Asking the State who wanted Pat Finucane dead is like asking the IRA who ordered the ‘human bombs’, or loyalists to explain the vile practices of the Shankill Butchers.
These things reach down into those deepest of hiding places where the ugliest of war truths are buried.
The questions are not just about what happened, but why.
They could be asked about many other circumstances and happenings in a decades-long conflict; about the bodies that were ‘Disappeared’ or the policy and the deadly plays relating to agents, whether inside the loyalist organisations or the IRA.
In that undergrowth that is the ‘dirty war’, there is information and secrets that will never be revealed.
So, there will always be missing pieces, unanswered questions, and that means the whole story of Pat Finucane’s murder is not about to be revealed.
This is not meant in any way as a criticism of Sir Desmond de Silva, whose review is to be published on December 12, but rather a statement of the obvious.
No matter who is asking, there are questions that will never be answered, and that applies across all the sides to this conflict.
Those ugliest of secrets will not have been committed to writing, and there will be no paper trail leading to the whole truth of the Finucane killing.
The loyalists who shot the Belfast solicitor 12 times in front of his family at his home in 1989 were the puppets in this plot.
The biggest question is who planted the seed?
To where in the places of politics and intelligence does that question lead?
Will there be an answer in two weeks’ time?
The Finucane family is certainly not expecting such revelations.
In the past couple of days, Seamus Finucane – a republican and brother of the murdered lawyer – set out his thinking within the confines of twitter’s character count.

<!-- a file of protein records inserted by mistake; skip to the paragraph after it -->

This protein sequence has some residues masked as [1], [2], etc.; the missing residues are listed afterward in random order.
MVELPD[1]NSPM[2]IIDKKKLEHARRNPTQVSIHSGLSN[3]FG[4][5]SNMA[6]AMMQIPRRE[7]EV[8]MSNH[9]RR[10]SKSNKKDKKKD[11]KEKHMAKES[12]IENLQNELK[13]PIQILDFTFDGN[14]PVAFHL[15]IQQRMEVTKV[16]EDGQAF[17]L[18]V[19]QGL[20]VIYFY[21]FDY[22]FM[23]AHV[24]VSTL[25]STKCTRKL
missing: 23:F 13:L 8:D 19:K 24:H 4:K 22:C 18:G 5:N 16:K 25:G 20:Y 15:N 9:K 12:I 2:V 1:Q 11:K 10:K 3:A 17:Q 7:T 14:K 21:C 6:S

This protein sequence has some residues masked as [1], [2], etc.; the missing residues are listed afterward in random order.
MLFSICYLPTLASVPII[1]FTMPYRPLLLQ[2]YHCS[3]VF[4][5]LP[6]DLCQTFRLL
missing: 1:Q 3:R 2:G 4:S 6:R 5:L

“Brits set Dec 12th for next battle to conceal truth and high level involvement in Pat’s murder,” he wrote.
In an earlier tweet he accused the British Government of “whitewash” and of “setting the context for major dupe”.
The family’s demand has always been for an independent public inquiry, and they believe the Government’s intention is to ensure that the “truth never sees the light of day”.
This was a murder plot in which many State agents were involved, and yet the killing was not prevented.
That question will always be there, and will still be there in two weeks’ time.
Some of the agents, including Brian Nelson and William Stobie – both now dead – have been publicly revealed.
Stobie was killed by loyalists to silence him.
Other agents in this killing game live seemingly untouchable lives – in senior ranks in the UDA organisation and with lifestyles far beyond any legitimate means of income.
They are a protected species, players and puppets in the filthiest of wars, so far shielded from any scrutiny.
There are so many questions about this killing about Special Branch briefings, political statements, about who knew what and when and why the gunmen still got through.
Who wanted Pat Finucane dead is and will always be the biggest question?
It is one of many questions from an unanswered past.
Just look at recent days, the questions about the bombs in Birmingham, the loyalist killing of Gerard Lawlor and the IRA murder of Mary Travers.
Today Stephen Gault tweeted: “Time for Sinn Fein/IRA to tell PSNI who was involved in Enniskillen Poppy Day Bomb.”
Others have questions for the Irish Government, and in all of this the past is not being answered.
It is being moved around and moved about in a play that hopes it goes away; goes away before the ugliest of truths are found.
Loyalist leader Billy Hutchinson wrote this week that “we need corporate responsibility, no focus on individuals”.
So, who will take corporate responsibility for the Finucane murder, and for the many other killings that are crying out for answers?
Who will design the process that will allow the governments – British and Irish – to answer along with the IRA and loyalist organisations?
It will be a long wait for any such process – and for the information that many people are trying to dig out of the different hiding places.